In solidarity, Jane Kaija, Chair (CSDC)
Children’s Aid Societies (sector 4)
Welcome to the new sector executive and bargaining council and a big thank you to everyone for pulling together the bargaining conference in November 2017, great job!
As of January 22, 2018, 24 agencies will have gone live with the Child Protection Information Network (CPIN). Sudbury, Algoma, Hamilton Catholic, Hamilton and Brant will be coming online in April. Outage times are down to two days instead of four. The ministry assured the Ontario Association of Children’s Aid Societies (OACAS) that it will work on reducing the number of outages. There is still no word on whether Indigenous agencies will be joining CPIN following meetings with the Chiefs in November. The executive is working on setting a follow-up meeting with Aleem Punja (OACAS CPIN Liaison).
The Worker Safety Phase II recommendations and summary will be coming out this year. A toolkit is also being developed to assist agencies to develop policies to address Post Traumatic Stress Disorder (PTSD) and secondary trauma. This should be available sometime in March. Work continues on developing the Occupational Stress Injury tool, which includes PTSD, secondary trauma and resiliency.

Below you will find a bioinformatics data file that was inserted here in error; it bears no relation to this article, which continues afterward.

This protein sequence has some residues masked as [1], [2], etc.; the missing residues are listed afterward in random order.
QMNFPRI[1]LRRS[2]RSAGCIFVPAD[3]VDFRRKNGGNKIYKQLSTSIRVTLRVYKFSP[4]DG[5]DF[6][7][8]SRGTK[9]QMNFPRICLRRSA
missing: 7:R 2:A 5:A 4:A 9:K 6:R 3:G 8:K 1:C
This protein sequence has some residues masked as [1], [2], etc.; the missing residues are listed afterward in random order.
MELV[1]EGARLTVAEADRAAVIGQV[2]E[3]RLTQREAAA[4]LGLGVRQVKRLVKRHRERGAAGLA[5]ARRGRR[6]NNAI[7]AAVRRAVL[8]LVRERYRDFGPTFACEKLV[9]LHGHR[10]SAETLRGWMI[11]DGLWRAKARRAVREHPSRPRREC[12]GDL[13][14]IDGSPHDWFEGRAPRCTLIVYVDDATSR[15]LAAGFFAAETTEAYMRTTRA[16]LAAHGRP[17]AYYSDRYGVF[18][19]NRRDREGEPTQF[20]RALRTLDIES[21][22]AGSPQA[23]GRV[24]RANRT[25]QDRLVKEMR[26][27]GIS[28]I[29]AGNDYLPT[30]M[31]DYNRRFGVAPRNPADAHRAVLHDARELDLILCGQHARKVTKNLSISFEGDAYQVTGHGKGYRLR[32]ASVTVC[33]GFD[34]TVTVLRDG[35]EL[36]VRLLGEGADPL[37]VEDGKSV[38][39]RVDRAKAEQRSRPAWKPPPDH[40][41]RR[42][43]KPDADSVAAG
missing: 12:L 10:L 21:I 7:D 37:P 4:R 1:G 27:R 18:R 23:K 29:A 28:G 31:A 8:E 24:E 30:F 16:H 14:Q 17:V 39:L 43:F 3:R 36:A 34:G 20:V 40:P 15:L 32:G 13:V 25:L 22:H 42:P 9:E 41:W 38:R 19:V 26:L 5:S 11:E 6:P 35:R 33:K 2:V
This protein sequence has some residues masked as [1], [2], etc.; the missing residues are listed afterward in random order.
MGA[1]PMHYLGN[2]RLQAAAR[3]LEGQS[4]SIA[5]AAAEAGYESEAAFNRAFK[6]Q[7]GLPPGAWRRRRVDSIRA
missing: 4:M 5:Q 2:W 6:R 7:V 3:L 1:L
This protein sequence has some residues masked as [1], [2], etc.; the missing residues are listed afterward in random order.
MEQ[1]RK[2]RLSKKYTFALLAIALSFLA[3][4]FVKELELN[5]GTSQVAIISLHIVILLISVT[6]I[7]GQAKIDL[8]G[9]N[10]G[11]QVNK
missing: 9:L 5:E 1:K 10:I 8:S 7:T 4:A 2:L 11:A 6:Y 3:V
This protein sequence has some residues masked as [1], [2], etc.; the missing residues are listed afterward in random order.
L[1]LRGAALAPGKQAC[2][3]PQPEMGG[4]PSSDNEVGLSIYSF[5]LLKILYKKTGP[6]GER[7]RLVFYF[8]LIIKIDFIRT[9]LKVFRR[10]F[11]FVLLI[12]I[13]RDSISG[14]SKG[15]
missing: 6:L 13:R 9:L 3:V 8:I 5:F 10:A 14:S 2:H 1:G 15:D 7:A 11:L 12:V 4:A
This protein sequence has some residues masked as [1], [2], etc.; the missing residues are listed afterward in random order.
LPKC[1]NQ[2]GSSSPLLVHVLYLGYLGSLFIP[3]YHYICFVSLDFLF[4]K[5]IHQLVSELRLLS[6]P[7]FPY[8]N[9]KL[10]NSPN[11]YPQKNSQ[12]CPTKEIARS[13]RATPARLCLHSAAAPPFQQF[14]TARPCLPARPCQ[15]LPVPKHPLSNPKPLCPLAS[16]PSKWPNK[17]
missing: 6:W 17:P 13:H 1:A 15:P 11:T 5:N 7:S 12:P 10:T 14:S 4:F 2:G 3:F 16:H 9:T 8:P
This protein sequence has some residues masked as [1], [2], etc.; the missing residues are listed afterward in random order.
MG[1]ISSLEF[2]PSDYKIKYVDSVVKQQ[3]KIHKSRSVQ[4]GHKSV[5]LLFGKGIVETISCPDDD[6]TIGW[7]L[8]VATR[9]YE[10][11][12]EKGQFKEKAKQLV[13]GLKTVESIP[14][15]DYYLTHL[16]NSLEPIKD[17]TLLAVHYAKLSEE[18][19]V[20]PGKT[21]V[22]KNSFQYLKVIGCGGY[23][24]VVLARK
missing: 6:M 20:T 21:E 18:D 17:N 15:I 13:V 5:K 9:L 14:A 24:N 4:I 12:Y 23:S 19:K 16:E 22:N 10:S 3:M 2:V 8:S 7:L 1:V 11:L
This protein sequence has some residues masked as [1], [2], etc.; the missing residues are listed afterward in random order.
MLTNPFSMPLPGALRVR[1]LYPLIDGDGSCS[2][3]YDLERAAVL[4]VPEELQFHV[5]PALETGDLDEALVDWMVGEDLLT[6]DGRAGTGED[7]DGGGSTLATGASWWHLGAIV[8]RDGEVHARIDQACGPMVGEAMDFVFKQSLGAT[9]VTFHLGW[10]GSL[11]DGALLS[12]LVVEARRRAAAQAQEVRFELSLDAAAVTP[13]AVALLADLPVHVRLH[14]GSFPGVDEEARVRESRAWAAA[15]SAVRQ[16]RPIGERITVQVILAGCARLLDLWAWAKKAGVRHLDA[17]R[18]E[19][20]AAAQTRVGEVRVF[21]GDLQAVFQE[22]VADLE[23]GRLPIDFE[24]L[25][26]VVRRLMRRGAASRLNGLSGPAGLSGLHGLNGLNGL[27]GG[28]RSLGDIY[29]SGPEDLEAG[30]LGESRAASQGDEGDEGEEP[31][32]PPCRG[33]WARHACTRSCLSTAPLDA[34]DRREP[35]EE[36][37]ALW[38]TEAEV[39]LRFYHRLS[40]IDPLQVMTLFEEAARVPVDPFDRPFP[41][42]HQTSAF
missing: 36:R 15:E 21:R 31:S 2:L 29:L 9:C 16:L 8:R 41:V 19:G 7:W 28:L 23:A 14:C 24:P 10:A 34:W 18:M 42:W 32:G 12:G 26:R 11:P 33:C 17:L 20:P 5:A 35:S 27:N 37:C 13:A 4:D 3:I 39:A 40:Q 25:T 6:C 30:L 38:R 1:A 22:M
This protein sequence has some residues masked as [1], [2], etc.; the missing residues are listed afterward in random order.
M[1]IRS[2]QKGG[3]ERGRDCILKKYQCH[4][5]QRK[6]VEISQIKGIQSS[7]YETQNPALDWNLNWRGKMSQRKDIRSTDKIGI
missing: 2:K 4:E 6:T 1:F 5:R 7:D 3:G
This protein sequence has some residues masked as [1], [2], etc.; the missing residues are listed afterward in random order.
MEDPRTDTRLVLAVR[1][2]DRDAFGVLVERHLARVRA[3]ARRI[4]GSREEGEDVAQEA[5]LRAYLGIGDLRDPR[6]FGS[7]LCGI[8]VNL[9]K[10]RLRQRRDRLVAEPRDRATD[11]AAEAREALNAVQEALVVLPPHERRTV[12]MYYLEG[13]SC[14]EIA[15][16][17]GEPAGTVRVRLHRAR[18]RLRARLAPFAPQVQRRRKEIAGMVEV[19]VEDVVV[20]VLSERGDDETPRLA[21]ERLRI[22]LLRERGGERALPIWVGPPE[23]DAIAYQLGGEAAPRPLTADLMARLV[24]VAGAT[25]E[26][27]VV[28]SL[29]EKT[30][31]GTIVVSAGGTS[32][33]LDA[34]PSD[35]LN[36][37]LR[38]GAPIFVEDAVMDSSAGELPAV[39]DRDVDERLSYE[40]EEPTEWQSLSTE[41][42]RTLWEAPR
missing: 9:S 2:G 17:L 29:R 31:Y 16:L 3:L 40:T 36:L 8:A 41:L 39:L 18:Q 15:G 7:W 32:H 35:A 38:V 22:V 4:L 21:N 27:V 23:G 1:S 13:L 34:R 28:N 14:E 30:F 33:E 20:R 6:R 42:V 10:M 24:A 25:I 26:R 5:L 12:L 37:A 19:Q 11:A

CAS executive directors in Northern agencies have hired Barnes Management Consulting to conduct a survey across various agency sectors. They include children's mental health, hospitals, group homes, and police services. It will ensure that children have access to a broad range of services in their communities. Pilot projects under shared services are testing the concept of establishing a call centre amongst a group of agencies that would direct calls to workers from the closest agency to respond to intake requests.
Agencies submitted their budgets to MCYS, with 41 agencies reporting including four Indigenous agencies. Only three agencies reported a surplus, 21 reported a balance, and 17 are in deficit. In total, agencies reported a troubling shortfall of $45.6 million. The funding formula is clearly not working.